So far this year, at least two bicyclists have died after being struck by cars in Chicago. In both cases, the drivers disobeyed traffic laws and common sense. At this rate, an estimated six bicyclists will die in Chicago this year.
While this number would represent a significant drop in bicyclist fatalities from the previous two years in Chicago, it remains on par with the annual bicyclist deaths from the eight-year period beginning in 2012. And just as frightening is the increased number of injuries reported.
A 25% increase in serious injuries
The Feb. 28 death of a 41-year-old man marked the first bicyclist fatality this year in Chicago. A car driver disobeyed left turn signal and drove straight through an intersection, striking a bicyclist at a pedestrian crossing. In the other fatality, a 42-year-old bicyclist was run over on April 16 by a car whose driver fled the scene with the bicycle still attached to her vehicle.
Illinois state data revealed that roughly five or six bicyclists died annually in Chicago from 2012 to 2019. However, that number jumped to nine in 2020 and then to 10 in 2021.
Also, the Chicago Metropolitan Planning Agency noted that the city has seen a 25% increase in the number of bicyclists and pedestrians seriously injured in through September 2021 compared with the same period in 2020.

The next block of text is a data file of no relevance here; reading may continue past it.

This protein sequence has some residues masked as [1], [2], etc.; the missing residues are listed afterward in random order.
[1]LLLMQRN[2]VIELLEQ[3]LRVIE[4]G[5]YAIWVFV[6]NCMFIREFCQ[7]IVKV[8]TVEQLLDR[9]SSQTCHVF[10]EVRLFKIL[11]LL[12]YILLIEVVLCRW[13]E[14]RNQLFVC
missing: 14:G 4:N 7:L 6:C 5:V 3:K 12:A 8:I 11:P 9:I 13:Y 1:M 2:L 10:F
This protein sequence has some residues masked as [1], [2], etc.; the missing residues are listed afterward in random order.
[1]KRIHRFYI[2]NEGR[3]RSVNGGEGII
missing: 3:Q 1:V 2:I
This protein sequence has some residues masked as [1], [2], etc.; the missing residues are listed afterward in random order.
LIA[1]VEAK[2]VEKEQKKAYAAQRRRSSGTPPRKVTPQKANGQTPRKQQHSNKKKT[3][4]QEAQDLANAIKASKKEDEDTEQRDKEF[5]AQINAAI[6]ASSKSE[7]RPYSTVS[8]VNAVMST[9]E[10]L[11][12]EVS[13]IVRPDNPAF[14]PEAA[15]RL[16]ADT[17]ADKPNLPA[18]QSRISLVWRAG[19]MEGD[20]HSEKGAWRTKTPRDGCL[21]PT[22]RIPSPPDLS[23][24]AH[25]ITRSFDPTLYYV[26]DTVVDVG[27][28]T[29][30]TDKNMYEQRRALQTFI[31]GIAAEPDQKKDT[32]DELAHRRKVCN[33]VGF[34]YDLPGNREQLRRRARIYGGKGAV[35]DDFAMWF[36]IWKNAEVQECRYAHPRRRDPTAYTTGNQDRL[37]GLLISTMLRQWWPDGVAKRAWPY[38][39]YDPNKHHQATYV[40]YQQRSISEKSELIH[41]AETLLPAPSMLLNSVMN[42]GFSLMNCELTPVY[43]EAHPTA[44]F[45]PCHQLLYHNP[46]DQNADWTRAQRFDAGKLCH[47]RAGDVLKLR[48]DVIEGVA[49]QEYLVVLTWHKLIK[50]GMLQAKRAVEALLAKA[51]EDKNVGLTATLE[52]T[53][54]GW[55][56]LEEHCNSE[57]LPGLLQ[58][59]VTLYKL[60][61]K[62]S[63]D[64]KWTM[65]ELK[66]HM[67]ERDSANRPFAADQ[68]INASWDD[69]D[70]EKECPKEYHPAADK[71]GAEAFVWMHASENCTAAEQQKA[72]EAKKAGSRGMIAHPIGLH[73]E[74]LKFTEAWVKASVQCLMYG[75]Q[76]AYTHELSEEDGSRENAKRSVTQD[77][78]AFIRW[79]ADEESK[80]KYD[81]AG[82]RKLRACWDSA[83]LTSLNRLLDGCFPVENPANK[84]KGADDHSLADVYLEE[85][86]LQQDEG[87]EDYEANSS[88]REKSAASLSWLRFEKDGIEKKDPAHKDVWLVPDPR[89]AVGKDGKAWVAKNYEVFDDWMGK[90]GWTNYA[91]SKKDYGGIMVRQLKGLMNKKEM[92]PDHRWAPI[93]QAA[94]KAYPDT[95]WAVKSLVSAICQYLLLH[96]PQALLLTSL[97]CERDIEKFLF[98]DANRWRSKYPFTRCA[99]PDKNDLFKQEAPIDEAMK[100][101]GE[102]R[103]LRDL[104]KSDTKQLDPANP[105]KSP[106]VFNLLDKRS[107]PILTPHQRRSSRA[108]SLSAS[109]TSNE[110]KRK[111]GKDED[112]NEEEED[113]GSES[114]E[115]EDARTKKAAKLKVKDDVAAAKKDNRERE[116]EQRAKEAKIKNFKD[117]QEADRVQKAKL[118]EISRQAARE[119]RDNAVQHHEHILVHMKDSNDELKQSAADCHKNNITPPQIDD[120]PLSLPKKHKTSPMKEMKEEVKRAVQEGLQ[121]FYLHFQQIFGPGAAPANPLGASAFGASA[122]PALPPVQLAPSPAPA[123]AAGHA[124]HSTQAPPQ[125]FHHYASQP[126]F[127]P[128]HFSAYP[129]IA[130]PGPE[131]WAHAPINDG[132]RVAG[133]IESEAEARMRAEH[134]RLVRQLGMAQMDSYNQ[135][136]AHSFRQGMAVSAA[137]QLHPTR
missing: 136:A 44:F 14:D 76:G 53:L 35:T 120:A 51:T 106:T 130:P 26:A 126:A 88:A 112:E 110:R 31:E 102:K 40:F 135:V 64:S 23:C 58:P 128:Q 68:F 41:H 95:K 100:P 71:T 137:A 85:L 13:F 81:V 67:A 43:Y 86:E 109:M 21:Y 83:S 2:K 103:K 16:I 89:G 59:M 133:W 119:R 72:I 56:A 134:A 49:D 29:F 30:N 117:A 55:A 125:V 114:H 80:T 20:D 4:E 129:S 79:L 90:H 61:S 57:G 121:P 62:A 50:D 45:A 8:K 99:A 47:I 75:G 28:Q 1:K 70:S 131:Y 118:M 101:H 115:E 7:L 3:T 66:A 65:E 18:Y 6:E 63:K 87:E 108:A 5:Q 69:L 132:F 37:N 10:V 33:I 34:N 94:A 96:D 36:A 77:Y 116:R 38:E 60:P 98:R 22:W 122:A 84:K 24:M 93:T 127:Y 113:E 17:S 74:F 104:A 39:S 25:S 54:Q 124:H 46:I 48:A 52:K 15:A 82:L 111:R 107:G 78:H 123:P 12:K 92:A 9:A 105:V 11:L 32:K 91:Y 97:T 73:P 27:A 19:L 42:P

Behavioral change needed among drivers
City officials have long been concerned about bicycle crashes and bicyclist fatalities. Chicago did a six-year study from 2005 to 2010, determining in that time 32 bicyclist fatalities occurred. Even more than a decade ago, officials grew alarmed by the increase in bicycle crashes.
Back then, the city concluded that the vast majority of bicycle crashes were preventable based on two things: proper street design and a behavioral change among drivers. This same still holds true for today.
Chicago has seen an increased number of bike lanes created in the past decade as one way to address the former. However, reckless and negligent behavior continues among motor vehicle drivers, who blow through traffic lights and stop signs, fail to yield at crosswalks and subscribe to distracted driving.
Remain alert and enjoy cycling
Most bicyclists are aware of the potential hazards when riding in Chicago. Remain alert to them, wear protective gear including a helmet and continue to enjoy cycling.